* This page is presented for informational
purposes only. In all cases of serious illness it is recommended
that a qualified practitioner be consulted.
Diagnosis is of crucial importance in any medical
or healing system that works on the body. Metaphysical healing
systems tend to pay far less attention to the body assuming that
removing emotional and mental causes will automatically remove
the physical symptom. While this is a legitimate approach, in
the meantime, the body still needs to be looked after. The following
is a brief overview of the diagnostic approach of Traditional
The point of diagnosing is to design a treatment.
An improper diagnosis will lead to an improper treatment and as
often as not a worsening of the conditions.
Even though the approach of TCM seems fairly straightforward,
the fact is that most often one encounters numerous and often
contradictory symptoms in the same patient.
There is a lot more to diagnosing then, than simple
observation of symptoms. One must take account of the relative
strengths of symptoms, whether they are getting stronger or weaker
in relation to other symptoms, the relative strength of the patient,
and other such intangibles. Intuition is as important a diagnostic
tool as knowledge and experience.
The most common method
of diagnosis in Traditional Chinese Medicine is the so-called
8 Principals. Diagnosing a disharmony consists of asking
whether the condition is
Internal or External,
Hot or Cold,
a Deficiency or an Excess,
whether it has a Yin character or a Yang
Causes of Disease According to Traditional Chinese
There are many factors that can cause disease.
In Chinese medicine in fact illness is characterized as a 'syndrome.'
That is a collection of symptoms that together make up a pattern
of disharmony in the body. Nor are these symptoms restricted to
the body. Along with physical symptoms, emotional and even mental
states are considered in the diagnosing of a syndrome.
Causes of disease generally speaking fall into
a number of general categories.
a) 6 Exogenous Factors,
b) 7 Endogenous (emotional) factors,
c) conditions arising from improper diet,
d) too much activity (hyperactivity),
e) too little activity stagnation,
f) traumatic injury,
g) insect, animal or reptile bite.
Within each category there are a number of differentiating
categories to look at. For example the 6 Exogenous factors are;
These will quickly be recognized as conditions
that exist in nature. Under ordinary circumstances these are not
pathological to the human body, but become so when conditions
are extreme, sudden or the body's resistance is low.
Exogenous factors are seen as those that enter
the body from the exterior and are closely related to seasonal
For example what we call Colds and Flu, seen most
often in the fall when seasons are changing, are characterized
in TCM as invasions of Wind, invasions of Wind/Cold, or invasions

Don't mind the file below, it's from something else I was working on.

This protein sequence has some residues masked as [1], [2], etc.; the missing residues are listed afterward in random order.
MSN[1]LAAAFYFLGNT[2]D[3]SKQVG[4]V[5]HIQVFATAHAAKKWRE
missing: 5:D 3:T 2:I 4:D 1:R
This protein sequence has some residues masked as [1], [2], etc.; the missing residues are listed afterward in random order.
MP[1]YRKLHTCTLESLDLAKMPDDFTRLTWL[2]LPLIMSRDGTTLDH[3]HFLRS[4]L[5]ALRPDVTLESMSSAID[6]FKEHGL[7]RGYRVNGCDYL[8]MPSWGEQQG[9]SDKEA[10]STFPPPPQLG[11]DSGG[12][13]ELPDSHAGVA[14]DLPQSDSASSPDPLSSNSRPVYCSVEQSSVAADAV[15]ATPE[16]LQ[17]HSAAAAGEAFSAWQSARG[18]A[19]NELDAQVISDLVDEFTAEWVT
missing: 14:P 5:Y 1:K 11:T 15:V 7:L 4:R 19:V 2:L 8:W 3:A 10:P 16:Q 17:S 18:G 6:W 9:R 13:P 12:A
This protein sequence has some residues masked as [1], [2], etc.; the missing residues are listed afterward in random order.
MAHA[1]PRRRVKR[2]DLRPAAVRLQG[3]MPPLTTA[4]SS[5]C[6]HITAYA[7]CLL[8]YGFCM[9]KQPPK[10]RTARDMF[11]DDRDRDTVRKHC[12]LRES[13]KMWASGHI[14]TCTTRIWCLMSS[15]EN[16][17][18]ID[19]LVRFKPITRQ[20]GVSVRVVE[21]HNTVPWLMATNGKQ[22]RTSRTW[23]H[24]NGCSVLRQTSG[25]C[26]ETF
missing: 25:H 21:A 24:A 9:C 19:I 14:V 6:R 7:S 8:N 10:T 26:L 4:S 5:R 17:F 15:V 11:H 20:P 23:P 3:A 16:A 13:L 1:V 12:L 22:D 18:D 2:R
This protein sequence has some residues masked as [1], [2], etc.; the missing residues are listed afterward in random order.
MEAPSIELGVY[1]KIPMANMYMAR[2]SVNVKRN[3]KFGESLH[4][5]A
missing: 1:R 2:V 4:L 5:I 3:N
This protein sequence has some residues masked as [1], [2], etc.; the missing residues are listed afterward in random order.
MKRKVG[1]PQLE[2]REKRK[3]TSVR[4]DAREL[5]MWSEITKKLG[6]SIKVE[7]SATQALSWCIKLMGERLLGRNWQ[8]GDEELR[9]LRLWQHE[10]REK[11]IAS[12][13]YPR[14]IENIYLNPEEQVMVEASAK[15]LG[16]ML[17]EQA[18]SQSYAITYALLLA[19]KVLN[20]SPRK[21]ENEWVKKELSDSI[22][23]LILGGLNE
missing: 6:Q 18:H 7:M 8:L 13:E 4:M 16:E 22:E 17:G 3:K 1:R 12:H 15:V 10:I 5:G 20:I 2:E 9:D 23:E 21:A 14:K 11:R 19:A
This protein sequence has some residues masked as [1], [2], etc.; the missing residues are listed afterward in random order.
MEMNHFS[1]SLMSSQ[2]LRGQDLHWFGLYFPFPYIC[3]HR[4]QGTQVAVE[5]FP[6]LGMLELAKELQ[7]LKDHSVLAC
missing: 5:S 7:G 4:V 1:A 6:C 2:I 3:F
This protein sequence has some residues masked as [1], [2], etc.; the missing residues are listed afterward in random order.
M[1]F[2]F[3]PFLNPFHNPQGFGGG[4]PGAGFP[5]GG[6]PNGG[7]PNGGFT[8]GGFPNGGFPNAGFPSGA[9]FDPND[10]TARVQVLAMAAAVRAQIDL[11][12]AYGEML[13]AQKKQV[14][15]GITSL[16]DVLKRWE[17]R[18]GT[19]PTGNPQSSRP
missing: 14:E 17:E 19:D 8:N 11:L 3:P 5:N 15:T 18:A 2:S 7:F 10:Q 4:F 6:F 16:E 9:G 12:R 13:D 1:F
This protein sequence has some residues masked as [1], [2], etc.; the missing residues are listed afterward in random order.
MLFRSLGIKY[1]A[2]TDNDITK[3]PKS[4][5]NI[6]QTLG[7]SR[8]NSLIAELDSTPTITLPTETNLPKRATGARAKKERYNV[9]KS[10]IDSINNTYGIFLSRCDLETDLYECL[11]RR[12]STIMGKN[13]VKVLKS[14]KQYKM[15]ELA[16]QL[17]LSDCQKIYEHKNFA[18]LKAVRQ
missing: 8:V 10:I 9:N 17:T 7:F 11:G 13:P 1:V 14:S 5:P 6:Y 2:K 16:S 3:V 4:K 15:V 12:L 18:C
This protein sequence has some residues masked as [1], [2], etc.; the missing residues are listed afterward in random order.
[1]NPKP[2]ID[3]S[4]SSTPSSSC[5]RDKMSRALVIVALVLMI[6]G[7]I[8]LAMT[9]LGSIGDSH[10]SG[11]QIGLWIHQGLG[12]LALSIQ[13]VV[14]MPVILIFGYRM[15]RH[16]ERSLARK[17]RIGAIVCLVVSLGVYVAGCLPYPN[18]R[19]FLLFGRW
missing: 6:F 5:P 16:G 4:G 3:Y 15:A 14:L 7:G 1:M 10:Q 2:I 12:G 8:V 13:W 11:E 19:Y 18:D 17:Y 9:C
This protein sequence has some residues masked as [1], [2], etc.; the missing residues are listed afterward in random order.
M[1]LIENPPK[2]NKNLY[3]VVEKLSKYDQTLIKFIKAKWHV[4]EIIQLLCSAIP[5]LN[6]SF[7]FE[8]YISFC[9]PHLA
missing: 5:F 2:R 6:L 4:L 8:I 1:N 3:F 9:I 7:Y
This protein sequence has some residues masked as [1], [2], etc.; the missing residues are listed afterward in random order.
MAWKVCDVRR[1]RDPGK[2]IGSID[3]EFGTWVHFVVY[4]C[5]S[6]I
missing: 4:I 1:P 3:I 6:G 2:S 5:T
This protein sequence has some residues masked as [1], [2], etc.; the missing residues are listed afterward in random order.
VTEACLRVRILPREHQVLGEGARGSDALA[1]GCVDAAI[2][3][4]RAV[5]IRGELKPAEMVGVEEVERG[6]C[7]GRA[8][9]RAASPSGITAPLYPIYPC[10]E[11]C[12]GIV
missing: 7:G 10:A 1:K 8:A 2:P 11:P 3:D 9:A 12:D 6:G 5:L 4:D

of Wind/Heat, depending on the severity of symptoms and depth
of penetration into the body.
Heat and Fire Syndromes are seen most often in
the summer. Dampness syndromes
are seen most often in later summer. Dryness is seen most often
in Autumn. Cold Syndromes are seen most often in the Winter.
Ambient pain in the muscles and joints called
by various names in Western medicine is characterized in Chinese
Medicine as 'Bi Syndrome' caused by invasion of Wind/Cold/Dampness.
There are several different kinds of 'Bi Syndrome.'
Ancient physicians, of course had little notion
of invading microscopic organisms like bacteria or viruses and
while treatment options do include 'expulsion of pathogenic factors'
it is not enough to simply expel the particular factor. Proper
treatment most often includes tonifying specific organs or the
body as a whole both to help with expelling the invading pathogen
and to speed recovery.
Signs and Symptoms
External cause - characterized by sudden
onset affecting the exterior of the body, sensitivity to
Cold or Wind, slight fever, thin coating on the tongue and
a superficial pulse.
Internal cause - characterized by longer
term onset as the pathogen works its way into the interior
of the body. In most cases the internal organs are affected
and signs and symptoms of channel and organ disharmony are
seen. See below for symptoms of each organ system disharmony.
Cold - characterized by aversion to Cold,
pale tongue, preference for hot drinks, pale face, thin
Heat - characterized by aversion to heat,
red tongue, preference for cold drinks, flushed face, full
Deficiency - deficiency refers to not enough
Qi to ward off pathogenic factors. Deficiency manifests
in the body in different ways including deficiency of Qi,
deficiency of Blood, Deficiency of Yin or Yang.
Symptoms are varied but include; emaciation,
listlessness, feeble breathing, loss of strength, shortness
of breath, spontaneous sweating, night sweats, incontinence,
and pain that is alleviated by pressure.
Excess - refers to hyperactivity of Qi in
the body. Excess manifests in the body in different ways
including excess Qi, excess Blood, Excess Yin or Yang.
Again symptoms are varied but include; agitation,
loud voice, heavy breathing, fullness and/or bloating in
the chest and/or abdomen, pain aggravated by pressure, constipation,
irritability, thick tongue coating and full pulse.
Yin & Yang are a pair of principals
used to generalize categories of syndromes. Once we have
looked at all the symptoms presented we can say whether
a condition is mostly Yin or mostly Yang. *see Yin/Yang
For example Cold syndromes are Yin in character.
Heat syndromes are Yang in character. Deficiency syndromes
are Yin in character. Excess syndromes are Yang in character.
External syndromes are Yang in character. Internal syndromes
are Yin in character.
It is rare of course that one finds a condition
that is purely Yin or purely Yang, but from a diagnostic
perspective one may be able to gauge the relative strength
and direction of movement in the body. This is important
information for designing treatments. For Yang syndromes
we need to reduce. For Yin syndromes we need to tonify.
Key to Chinese thinking is balance and harmony.
Everything must be balanced with everything else in order to achieve
harmony. In the area of diet, the Chinese have separated all foods
into 5 different categories according to taste. Each of these
categories has a specific effect on the body and why Chinese cooking
makes every effort to balance all five tastes. This is known as
5 Elements theory.
The five tastes are;
For more information see *5
Elements Theory page
In theory, then one can eat pretty much what one
wants as long it is balanced. By this though, I am not necessarily